I am grateful for my job, which pays far better than the norm for someone of my skill level.
I am grateful for the fact that I can aspire to an even better job and career, with even better pay still, as well as greater fulfillment, without having to set aside years of suffering through university or an apprenticeship. There is plenty to learn, but the traditional education system is not the way for me to do it.
I am grateful to be an autodidact, capable of teaching myself things, enjoying the learning, seeking to satisfy my curiosity, if only for a moment….
I am grateful for my kids for inspiring hope in me, the natural world for showing me that my hope has a purpose, and Tim Ferriss for giving my hope a structure.
A new experiment today: Three things from yesterday that I am grateful for.
I am grateful for…
- not having to live hungry
- the fact that summer (and last night, Daylight Savings Time) is over
- having the ability to go and rescue one of the kids from a situation that wasn’t working, and having kids that want me to rescue them
Sleep deprivation is a sweet and glorious thing. One has to wonder what it is doing to your body, but the extra time it adds to your day is golden.
I especially love the jittery, fuzzy feel of the world through a haze of sleep deprivation. Adds a real edge to life.
I love talking to machines. They are just so cheerful. I especially appreciate when they call me by name, because it gives me a chance to giggle at the mispronunciation. Human beings struggle with my name, but machines, they have no hope. I often think it would be nice if companies would allow you to provide a phonetic name that any of their operators would see when speaking to you.
This might not be much use to the Johns and Marys of the world, but for those of us who have a name which is unusual (I count myself here, though am by no means alone), has spelling which is ambiguous about correct pronunciation (is Andrea pronounced Ahndreea or Anndreea or Anndraya or Ahndraya? I’ve known at least one of each!), or both.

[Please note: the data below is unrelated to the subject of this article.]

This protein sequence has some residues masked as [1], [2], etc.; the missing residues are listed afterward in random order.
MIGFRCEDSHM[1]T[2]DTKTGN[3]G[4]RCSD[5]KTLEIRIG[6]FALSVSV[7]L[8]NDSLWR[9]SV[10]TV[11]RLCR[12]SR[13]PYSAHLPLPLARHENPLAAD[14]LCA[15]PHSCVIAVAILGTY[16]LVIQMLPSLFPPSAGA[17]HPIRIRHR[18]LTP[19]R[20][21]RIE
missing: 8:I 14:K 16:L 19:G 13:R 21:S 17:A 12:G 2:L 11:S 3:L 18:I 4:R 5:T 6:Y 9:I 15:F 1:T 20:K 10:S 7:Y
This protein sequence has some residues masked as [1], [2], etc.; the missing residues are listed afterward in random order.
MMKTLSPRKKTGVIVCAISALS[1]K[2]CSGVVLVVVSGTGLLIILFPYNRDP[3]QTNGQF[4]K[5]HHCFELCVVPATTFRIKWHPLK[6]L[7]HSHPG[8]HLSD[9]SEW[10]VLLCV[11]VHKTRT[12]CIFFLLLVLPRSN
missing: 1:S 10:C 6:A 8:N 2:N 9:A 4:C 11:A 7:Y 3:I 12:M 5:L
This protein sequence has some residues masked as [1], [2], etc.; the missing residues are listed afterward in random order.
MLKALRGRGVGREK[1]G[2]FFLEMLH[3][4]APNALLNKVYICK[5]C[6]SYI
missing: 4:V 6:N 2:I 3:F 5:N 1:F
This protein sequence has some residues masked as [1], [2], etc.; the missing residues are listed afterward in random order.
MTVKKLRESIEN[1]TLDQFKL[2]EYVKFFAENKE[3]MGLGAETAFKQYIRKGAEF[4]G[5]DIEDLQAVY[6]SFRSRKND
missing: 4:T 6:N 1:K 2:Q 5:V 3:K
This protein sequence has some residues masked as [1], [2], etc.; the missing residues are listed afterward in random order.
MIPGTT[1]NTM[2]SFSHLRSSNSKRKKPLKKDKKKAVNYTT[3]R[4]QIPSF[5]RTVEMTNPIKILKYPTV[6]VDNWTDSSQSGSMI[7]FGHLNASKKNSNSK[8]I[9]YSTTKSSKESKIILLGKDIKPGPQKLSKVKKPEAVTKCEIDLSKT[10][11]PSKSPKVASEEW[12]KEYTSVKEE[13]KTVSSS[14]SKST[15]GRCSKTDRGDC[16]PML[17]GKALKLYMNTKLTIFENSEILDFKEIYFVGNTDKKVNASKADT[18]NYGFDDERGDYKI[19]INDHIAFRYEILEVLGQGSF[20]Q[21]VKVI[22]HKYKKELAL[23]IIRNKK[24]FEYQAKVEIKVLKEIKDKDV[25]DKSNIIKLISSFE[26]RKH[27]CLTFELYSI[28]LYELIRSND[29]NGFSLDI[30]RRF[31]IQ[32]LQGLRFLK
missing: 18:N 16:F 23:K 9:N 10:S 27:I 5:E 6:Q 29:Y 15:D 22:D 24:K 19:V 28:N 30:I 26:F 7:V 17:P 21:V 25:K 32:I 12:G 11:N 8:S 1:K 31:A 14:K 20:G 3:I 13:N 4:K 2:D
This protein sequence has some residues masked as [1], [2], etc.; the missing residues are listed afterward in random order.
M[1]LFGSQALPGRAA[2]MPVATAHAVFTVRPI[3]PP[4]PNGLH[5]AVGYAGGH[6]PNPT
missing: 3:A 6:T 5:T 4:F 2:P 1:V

Now don’t think I am complaining about my name being butchered, I have gotten over that long ago. Besides, if I hear my name called, I am pretty sure that it’s me being called.
Still, if I ran a call center, I would be working on this one. John and Mary might not be impressed, but it would be just a nice point of difference for the rest of us.
I think back to the night of September 10th, 2001, watching the World Trade Center towers be struck and fall, and think that it’s terrifying being a human, mostly because of the other humans.
We had just hopped into bed and put on the Ten late news with Sandra Sully. Part way through the news cast Sandra told us the breaking news that a plane had hit one of the World Trade Center towers and that she would have more details shortly. She went on with a few more stories, and then came back to the towers, and told us that it had been confirmed that the plane striking the tower had not been an accident. Very shortly after that, while watching LIVE, the second tower was struck. I sat in awe, lying in bed next to my wife of only 166 days, wondering if I was good enough to be a husband and stepfather, when I knew I wasn’t good enough to fight fires or arrest criminals or fight wars.
Now it is 4159 days later, and I still wonder if I am good enough for this world. Good enough to be a human, as terrifying as it is.
I really wonder what it’s like to live the world as someone other than me.
I mean, I have all sorts of ways that I see things in the world, that I don’t think line up all that well with how other people see things. For one thing, I am borderline painful with optimism. (I’m not saying I don’t get negative, because I do. But I’m almost always getting negative on myself, for something I’ve done, rather than other people. And I try not to let that show too much.) I am also excrutiatingly logical, but because I notice things that you almost certainly don’t (different perceptions, we’ve all got ’em!)my logic probably doesn’t make much sense to you. At least, not without explanation. But why would I explain myself when it is so paaaaainfully obvious?
I suppose, this fascination with living in the world as other people is what attracts me to writing fiction. Then I can experience the world as other people, and still be me.
What, you didn’t think I actually wanted to be someone else, did you?